The Computer Buzz
||July 31st, 2008|
Nome and Paul Van Middlesworth - owners - The Computer Factory
Write a book
Mom died last week. She would have been 96 on the 31st. Mom led a full and fruitful life. She was living independently, was healthy, alert, and without aches or pains. She was tired, knew her time on Earth was nearly over and was ready. She passed peacefully in her sleep.
Four generations of our widely scattered family converged on Richmond, Indiana, to celebrate her life with local family and friends. Mom would have loved it.
There were many wonderful stories, much laughter and some tears. Several times questions arose that only Mom could have answered; of course those questions went unanswered. Mom was the last survivor among ten children born to coal miner George Hepburn and his wife Sarah in West Virginia. Mom never wrote about her life or kept a diary so much family history was lost forever when Mom died.
It brought to mind how wonderful it can be when a loved one leaves behind a written record of their life and times. Some of our customers have even created beautifully illustrated family histories for distribution among far-flung family members.
Everyone should write a book. Not necessarily a best seller or the great American novel, although you never know what might happen once you get started. Everyone should at least write a simple biography.
There are several reasons why everyone should author such a book. When you begin to sort out the events of your life you will discover that emotions and feelings associated with important events are crystal clear but the recollection of the actual events and their sequence are far less reliable. Time has an odd way of warping our recollections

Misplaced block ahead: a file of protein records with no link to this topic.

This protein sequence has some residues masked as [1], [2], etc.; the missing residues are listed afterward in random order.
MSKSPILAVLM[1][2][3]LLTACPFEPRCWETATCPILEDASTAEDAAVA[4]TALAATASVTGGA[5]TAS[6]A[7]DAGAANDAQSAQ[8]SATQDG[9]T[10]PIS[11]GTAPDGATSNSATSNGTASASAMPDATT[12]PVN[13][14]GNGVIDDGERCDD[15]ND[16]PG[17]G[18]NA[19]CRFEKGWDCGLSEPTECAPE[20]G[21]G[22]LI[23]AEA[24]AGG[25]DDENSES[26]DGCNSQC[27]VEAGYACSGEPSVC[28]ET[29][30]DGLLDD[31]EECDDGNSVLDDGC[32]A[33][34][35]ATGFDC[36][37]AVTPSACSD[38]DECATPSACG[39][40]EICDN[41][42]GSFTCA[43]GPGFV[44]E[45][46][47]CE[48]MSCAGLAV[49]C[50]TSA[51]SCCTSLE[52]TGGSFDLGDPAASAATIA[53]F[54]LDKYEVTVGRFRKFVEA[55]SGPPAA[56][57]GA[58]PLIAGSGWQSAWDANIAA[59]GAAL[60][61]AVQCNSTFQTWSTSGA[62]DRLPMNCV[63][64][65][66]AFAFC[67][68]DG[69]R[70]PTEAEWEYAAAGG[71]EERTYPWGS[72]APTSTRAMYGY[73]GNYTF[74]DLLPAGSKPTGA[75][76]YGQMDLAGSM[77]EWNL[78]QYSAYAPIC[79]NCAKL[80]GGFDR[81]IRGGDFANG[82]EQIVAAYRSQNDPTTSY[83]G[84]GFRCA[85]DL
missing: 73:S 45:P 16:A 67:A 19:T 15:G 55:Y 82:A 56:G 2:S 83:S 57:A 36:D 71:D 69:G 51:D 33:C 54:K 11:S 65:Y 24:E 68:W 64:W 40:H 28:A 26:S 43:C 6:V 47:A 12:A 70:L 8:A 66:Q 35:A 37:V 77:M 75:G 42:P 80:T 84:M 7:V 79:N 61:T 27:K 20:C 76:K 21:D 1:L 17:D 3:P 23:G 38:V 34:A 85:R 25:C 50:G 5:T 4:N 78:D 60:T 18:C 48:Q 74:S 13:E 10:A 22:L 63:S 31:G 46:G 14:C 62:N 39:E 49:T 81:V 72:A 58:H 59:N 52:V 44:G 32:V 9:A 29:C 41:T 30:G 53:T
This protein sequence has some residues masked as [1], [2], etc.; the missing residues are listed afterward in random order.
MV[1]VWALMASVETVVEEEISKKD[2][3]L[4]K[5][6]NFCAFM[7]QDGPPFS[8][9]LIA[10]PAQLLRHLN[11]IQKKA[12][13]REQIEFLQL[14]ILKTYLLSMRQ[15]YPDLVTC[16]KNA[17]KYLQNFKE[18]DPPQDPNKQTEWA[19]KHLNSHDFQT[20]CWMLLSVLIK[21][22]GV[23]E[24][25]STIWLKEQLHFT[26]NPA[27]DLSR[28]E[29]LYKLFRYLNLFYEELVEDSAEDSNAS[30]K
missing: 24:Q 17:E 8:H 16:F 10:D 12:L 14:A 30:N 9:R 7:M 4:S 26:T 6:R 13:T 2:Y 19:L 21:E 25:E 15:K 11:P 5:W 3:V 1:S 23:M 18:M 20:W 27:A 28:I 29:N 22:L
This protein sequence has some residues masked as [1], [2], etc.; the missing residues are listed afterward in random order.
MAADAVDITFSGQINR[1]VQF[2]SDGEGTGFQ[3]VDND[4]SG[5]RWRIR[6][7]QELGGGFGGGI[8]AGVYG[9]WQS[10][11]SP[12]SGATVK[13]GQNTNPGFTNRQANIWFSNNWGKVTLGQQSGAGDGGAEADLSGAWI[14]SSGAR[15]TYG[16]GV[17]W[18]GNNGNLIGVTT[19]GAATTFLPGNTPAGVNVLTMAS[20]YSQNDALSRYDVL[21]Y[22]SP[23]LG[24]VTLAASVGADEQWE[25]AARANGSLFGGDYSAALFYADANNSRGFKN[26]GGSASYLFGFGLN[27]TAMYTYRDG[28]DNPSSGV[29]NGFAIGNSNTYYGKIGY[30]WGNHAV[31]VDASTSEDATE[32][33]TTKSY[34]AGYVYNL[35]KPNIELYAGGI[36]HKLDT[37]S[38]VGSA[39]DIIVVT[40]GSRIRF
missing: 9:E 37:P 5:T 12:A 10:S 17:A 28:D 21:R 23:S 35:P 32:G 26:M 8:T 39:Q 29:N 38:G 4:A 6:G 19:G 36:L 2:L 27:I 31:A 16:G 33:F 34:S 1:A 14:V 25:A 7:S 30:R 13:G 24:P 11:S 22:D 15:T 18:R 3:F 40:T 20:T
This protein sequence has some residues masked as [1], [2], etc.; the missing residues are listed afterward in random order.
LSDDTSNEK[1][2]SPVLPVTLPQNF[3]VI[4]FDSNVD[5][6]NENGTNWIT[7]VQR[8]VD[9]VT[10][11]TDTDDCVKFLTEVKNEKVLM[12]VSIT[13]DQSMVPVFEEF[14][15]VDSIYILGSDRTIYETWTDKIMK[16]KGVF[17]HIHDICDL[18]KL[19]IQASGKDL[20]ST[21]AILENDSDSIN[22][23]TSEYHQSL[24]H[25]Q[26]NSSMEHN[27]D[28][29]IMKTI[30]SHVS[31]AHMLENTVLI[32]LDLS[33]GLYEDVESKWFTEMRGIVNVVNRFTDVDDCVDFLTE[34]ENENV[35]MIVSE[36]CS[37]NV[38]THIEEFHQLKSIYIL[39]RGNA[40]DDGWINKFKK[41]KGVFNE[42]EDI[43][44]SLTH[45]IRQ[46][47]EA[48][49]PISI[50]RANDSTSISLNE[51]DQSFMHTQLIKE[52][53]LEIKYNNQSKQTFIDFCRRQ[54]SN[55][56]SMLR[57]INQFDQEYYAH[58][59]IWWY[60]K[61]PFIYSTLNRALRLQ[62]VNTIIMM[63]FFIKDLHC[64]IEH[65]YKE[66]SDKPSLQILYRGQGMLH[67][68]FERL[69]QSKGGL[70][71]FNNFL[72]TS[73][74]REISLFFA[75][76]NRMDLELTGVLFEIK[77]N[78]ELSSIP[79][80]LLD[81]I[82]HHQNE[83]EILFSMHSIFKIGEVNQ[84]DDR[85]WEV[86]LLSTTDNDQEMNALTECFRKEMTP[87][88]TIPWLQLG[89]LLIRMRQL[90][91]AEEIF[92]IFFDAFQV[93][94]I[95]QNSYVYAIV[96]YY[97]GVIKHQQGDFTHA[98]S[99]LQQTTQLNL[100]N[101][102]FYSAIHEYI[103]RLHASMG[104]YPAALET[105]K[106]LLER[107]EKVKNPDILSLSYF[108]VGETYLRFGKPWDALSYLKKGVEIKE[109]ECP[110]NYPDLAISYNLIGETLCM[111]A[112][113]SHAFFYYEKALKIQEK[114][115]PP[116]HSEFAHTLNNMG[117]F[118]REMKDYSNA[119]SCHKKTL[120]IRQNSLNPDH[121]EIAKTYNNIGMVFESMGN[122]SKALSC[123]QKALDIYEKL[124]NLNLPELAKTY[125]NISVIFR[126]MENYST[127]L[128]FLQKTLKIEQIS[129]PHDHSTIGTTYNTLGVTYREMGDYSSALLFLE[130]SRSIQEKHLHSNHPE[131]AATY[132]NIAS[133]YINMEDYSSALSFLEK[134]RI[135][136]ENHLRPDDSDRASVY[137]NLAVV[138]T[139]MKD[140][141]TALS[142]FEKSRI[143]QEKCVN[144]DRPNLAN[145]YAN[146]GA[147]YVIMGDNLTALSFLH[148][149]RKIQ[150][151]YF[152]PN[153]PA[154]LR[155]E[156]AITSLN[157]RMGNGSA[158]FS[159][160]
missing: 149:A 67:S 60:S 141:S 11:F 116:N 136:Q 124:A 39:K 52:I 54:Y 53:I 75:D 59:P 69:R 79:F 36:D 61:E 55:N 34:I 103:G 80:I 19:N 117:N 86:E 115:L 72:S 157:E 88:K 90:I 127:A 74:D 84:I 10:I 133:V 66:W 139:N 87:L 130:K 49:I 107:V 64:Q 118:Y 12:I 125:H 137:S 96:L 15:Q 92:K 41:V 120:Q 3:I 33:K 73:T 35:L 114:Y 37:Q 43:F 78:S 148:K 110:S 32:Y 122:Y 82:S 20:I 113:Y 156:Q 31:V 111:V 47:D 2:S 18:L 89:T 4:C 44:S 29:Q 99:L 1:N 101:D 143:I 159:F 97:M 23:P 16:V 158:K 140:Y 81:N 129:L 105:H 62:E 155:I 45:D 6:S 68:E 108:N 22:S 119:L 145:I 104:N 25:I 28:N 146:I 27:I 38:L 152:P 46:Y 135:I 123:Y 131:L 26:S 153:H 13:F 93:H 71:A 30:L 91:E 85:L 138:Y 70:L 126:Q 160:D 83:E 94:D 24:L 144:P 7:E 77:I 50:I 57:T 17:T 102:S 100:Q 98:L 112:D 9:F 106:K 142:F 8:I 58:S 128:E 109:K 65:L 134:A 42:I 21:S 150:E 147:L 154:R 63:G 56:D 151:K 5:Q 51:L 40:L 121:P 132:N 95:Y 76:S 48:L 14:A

A systematic year-by-year reconstruction of the major events of your life will force you to do some research. Letters, newspaper clippings, certificates, awards, the Internet and just talking to relatives and old friends can help to organize your life and improve your memory.
Once you get your timeline ironed out you may find yourself at odds with some of the emotions associated with past events. From the vantage point of your older and (hopefully) more mature and enlightened perspective, you may see things in an entirely different light. You may wish to repair relationships with friends and relatives long ago put aside because of some differences. Removing the emotional shrapnel can let old wounds heal. It can be a very healthy thing.
If you approach it with an honest dedication, writing about your life and times will sharpen your mind and soothe your soul. If your motivation is to create a monument to your memory or a guidebook for future generations, forget it, you'll get preachy and screw the whole thing up. Start today; you'll be a better person for the effort.